Securities and Exchange Commission – Effective Policy Management

You can’t build a castle without a solid foundation. Similarly, you can’t expect Dodd-Frank reforms to succeed without first strengthening the regulatory community, or the Department of Defense to achieve audit readiness without first implementing effective policy management, or the Department of Veterans Affairs (VA) to implement an electronic health record system without first improving internal policies and practices.

In 2012, 687,000 out of 1.6 million federal employees responded to the U.S. Office of Personnel Management (OPM) Federal Employee Viewpoint Survey.  Only about half (52%) of federal employees responding to the survey indicated that they were part of a results-oriented performance culture.

About 70% of U.S. Securities and Exchange Commission employees responded to the survey.  Only about one in three (36%) of SEC employees responding to the survey indicated that they were satisfied with the policies and practices of their senior leaders.

In the Securities and Exchange Commission’s 2012 Financial Report, the Commission reported spending $552.3 million to foster and enforce compliance with federal securities laws while meeting or exceeding only 41% of its performance targets.

The federal government has used taxpayer dollars to deploy a number of resources to oversee federal programs that could be leveraged to foster a high-performance culture, including:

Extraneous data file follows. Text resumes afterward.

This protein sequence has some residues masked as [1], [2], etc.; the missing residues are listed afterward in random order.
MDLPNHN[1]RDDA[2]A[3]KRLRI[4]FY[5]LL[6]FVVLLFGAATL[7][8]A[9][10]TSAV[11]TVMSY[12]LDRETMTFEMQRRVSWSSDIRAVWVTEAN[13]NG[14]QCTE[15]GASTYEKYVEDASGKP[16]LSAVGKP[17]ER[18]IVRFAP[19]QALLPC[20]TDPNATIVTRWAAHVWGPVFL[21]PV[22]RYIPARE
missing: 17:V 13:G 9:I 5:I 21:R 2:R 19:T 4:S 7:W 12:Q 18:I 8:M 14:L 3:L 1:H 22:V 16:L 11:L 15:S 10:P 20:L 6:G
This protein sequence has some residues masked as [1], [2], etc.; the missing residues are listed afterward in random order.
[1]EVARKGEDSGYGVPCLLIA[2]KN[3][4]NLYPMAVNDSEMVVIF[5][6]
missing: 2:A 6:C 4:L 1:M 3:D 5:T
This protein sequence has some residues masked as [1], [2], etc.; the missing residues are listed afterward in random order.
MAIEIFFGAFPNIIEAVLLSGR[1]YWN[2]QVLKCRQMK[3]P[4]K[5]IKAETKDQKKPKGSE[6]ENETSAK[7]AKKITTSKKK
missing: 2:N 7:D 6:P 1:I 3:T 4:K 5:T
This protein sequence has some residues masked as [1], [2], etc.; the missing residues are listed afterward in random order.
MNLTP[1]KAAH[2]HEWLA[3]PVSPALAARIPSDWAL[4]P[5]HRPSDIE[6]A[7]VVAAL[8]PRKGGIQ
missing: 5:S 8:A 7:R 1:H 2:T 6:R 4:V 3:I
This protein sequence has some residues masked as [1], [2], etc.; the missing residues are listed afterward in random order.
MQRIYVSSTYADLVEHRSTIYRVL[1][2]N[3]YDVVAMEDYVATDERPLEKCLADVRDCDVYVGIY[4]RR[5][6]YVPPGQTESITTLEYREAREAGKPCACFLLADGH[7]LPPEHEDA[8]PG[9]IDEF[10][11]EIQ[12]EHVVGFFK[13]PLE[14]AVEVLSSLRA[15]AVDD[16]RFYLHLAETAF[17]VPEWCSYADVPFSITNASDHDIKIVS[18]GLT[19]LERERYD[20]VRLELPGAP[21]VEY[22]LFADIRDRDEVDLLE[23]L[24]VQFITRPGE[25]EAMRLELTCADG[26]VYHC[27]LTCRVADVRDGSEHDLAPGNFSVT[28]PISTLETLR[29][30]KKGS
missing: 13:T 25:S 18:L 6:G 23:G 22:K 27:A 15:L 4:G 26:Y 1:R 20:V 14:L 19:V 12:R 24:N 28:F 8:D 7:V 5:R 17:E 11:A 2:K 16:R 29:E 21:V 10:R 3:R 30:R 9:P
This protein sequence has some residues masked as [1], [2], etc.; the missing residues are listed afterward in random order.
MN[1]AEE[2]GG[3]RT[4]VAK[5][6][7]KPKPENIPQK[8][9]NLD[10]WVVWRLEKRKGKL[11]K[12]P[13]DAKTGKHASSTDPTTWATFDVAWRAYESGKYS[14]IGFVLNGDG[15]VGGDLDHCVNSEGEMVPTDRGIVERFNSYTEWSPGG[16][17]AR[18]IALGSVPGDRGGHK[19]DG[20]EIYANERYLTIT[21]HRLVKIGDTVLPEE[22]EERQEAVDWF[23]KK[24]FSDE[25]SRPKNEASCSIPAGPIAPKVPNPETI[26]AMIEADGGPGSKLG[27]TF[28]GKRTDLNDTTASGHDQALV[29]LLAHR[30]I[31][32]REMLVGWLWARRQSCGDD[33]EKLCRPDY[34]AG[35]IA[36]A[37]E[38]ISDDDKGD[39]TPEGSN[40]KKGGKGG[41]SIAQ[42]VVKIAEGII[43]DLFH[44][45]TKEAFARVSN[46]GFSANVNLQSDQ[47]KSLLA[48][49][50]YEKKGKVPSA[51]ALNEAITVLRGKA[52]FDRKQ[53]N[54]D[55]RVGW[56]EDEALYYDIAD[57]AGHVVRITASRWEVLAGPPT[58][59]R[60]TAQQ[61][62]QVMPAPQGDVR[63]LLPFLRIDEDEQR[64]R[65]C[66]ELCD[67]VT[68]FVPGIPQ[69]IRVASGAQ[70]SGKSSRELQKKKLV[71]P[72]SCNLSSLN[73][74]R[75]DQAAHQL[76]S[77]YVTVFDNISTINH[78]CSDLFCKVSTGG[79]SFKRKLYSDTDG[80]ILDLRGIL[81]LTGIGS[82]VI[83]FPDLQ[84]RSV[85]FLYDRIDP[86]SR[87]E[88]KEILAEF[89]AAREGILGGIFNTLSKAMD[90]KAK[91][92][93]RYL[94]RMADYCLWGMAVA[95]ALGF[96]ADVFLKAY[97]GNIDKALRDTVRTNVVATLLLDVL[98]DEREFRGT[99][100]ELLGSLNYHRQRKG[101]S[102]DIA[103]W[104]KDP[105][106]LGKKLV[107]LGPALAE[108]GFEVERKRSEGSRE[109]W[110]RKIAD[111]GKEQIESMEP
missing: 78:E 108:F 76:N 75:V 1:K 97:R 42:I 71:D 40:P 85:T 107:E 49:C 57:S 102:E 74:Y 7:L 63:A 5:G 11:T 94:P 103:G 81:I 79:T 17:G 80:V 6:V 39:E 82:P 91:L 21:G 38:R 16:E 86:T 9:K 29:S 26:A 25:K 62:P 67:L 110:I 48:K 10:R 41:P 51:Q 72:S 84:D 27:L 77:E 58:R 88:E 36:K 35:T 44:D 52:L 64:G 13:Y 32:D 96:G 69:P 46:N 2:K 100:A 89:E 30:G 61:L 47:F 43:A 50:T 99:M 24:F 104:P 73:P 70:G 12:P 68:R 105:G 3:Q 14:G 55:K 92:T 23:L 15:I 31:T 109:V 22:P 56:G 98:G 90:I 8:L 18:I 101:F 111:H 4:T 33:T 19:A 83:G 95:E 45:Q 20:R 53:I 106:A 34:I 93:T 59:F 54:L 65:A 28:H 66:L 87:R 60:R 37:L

– Office of Personnel Management (OPM) Federal Employee Viewpoint Survey

– Office of Special Counsel (OSC) E-Filing System

– Performance.gov

– Regulations.gov

– Federal Code of Conduct

Within most federal agencies, human capital is woefully underutilized.  In the aggregate, mismanagement leaves billions of dollars on the table in expenses that could have been saved – underscoring the need to link existing federal resources to ensure that federal programs have the actionable intelligence they need to spend taxpayer dollars effectively, treat employees fairly, and hold middle-managers accountable for meeting performance targets.

Write your representatives in Washington today asking them to join with other members of the U.S. Congress to champion a legislative proposal to strengthen the foundation of the federal government by linking existing federal resources to ensure that federal programs have the actionable intelligence they need to spend taxpayer dollars effectively, treat employees fairly, and hold leaders accountable for meeting performance targets.

False sense of security – Washington Navy Yard